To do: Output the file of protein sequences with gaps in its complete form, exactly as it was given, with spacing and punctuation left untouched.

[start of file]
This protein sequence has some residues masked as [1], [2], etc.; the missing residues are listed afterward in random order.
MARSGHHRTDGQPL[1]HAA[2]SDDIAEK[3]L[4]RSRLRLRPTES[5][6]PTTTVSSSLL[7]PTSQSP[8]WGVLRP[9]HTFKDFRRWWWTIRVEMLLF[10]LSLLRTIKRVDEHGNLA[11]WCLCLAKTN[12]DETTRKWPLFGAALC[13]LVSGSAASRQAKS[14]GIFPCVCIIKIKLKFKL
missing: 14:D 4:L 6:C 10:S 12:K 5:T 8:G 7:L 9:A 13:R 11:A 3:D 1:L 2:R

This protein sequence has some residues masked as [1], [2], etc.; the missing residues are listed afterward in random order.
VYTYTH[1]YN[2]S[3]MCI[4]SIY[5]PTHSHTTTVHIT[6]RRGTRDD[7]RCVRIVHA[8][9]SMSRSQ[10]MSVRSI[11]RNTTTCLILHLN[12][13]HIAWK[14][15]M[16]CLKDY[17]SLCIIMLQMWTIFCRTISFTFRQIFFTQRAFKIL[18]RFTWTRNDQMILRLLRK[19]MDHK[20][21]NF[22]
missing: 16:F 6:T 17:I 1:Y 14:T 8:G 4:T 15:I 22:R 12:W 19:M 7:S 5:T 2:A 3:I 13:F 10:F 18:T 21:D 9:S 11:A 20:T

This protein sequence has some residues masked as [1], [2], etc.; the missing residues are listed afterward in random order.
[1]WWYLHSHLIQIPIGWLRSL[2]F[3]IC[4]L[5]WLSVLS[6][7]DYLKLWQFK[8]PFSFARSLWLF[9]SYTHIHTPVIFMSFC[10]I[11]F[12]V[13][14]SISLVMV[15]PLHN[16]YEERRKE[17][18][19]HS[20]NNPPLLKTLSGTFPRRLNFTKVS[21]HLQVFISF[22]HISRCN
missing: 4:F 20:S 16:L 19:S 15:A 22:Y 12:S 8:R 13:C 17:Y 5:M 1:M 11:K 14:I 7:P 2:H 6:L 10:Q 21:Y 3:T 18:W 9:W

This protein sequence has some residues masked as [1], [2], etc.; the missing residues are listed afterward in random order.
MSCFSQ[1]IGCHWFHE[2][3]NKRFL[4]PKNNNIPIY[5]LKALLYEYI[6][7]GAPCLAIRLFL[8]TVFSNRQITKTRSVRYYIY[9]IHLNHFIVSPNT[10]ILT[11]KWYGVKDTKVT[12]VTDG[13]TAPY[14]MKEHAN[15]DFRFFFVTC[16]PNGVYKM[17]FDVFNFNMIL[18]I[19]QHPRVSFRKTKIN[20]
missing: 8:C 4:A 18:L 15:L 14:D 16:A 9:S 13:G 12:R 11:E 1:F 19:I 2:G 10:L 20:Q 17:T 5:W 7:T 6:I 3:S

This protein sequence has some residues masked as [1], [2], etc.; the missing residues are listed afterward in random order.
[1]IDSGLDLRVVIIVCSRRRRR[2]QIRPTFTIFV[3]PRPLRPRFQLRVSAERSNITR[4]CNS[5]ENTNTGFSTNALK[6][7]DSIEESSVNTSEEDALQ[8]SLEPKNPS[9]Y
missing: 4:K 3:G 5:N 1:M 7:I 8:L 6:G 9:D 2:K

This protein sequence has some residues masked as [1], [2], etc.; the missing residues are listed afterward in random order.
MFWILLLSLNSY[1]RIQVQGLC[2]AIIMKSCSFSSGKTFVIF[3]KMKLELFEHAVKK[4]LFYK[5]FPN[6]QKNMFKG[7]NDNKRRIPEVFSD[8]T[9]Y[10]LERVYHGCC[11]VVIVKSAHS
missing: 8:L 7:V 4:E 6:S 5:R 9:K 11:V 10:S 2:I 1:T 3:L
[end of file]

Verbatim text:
This protein sequence has some residues masked as [1], [2], etc.; the missing residues are listed afterward in random order.
MARSGHHRTDGQPL[1]HAA[2]SDDIAEK[3]L[4]RSRLRLRPTES[5][6]PTTTVSSSLL[7]PTSQSP[8]WGVLRP[9]HTFKDFRRWWWTIRVEMLLF[10]LSLLRTIKRVDEHGNLA[11]WCLCLAKTN[12]DETTRKWPLFGAALC[13]LVSGSAASRQAKS[14]GIFPCVCIIKIKLKFKL
missing: 14:D 4:L 6:C 10:S 12:K 5:T 8:G 7:L 9:A 13:R 11:A 3:D 1:L 2:R

This protein sequence has some residues masked as [1], [2], etc.; the missing residues are listed afterward in random order.
VYTYTH[1]YN[2]S[3]MCI[4]SIY[5]PTHSHTTTVHIT[6]RRGTRDD[7]RCVRIVHA[8][9]SMSRSQ[10]MSVRSI[11]RNTTTCLILHLN[12][13]HIAWK[14][15]M[16]CLKDY[17]SLCIIMLQMWTIFCRTISFTFRQIFFTQRAFKIL[18]RFTWTRNDQMILRLLRK[19]MDHK[20][21]NF[22]
missing: 16:F 6:T 17:I 1:Y 14:T 8:G 4:T 15:I 22:R 12:W 19:M 7:S 5:T 2:A 3:I 13:F 10:F 18:T 21:D 9:S 11:A 20:T

This protein sequence has some residues masked as [1], [2], etc.; the missing residues are listed afterward in random order.
[1]WWYLHSHLIQIPIGWLRSL[2]F[3]IC[4]L[5]WLSVLS[6][7]DYLKLWQFK[8]PFSFARSLWLF[9]SYTHIHTPVIFMSFC[10]I[11]F[12]V[13][14]SISLVMV[15]PLHN[16]YEERRKE[17][18][19]HS[20]NNPPLLKTLSGTFPRRLNFTKVS[21]HLQVFISF[22]HISRCN
missing: 4:F 20:S 16:L 19:S 15:A 22:Y 12:S 8:R 13:C 17:Y 5:M 1:M 11:K 14:I 7:P 2:H 6:L 10:Q 21:Y 3:T 18:W 9:W

This protein sequence has some residues masked as [1], [2], etc.; the missing residues are listed afterward in random order.
MSCFSQ[1]IGCHWFHE[2][3]NKRFL[4]PKNNNIPIY[5]LKALLYEYI[6][7]GAPCLAIRLFL[8]TVFSNRQITKTRSVRYYIY[9]IHLNHFIVSPNT[10]ILT[11]KWYGVKDTKVT[12]VTDG[13]TAPY[14]MKEHAN[15]DFRFFFVTC[16]PNGVYKM[17]FDVFNFNMIL[18]I[19]QHPRVSFRKTKIN[20]
missing: 8:C 4:A 18:L 15:L 14:D 16:A 9:S 13:G 12:R 11:E 1:F 19:I 2:G 10:L 20:Q 17:T 5:W 7:T 6:I 3:S

This protein sequence has some residues masked as [1], [2], etc.; the missing residues are listed afterward in random order.
[1]IDSGLDLRVVIIVCSRRRRR[2]QIRPTFTIFV[3]PRPLRPRFQLRVSAERSNITR[4]CNS[5]ENTNTGFSTNALK[6][7]DSIEESSVNTSEEDALQ[8]SLEPKNPS[9]Y
missing: 4:K 3:G 5:N 1:M 7:I 8:L 6:G 9:D 2:K

This protein sequence has some residues masked as [1], [2], etc.; the missing residues are listed afterward in random order.
MFWILLLSLNSY[1]RIQVQGLC[2]AIIMKSCSFSSGKTFVIF[3]KMKLELFEHAVKK[4]LFYK[5]FPN[6]QKNMFKG[7]NDNKRRIPEVFSD[8]T[9]Y[10]LERVYHGCC[11]VVIVKSAHS
missing: 8:L 7:V 4:E 6:S 5:R 9:K 11:V 10:S 2:I 1:T 3:L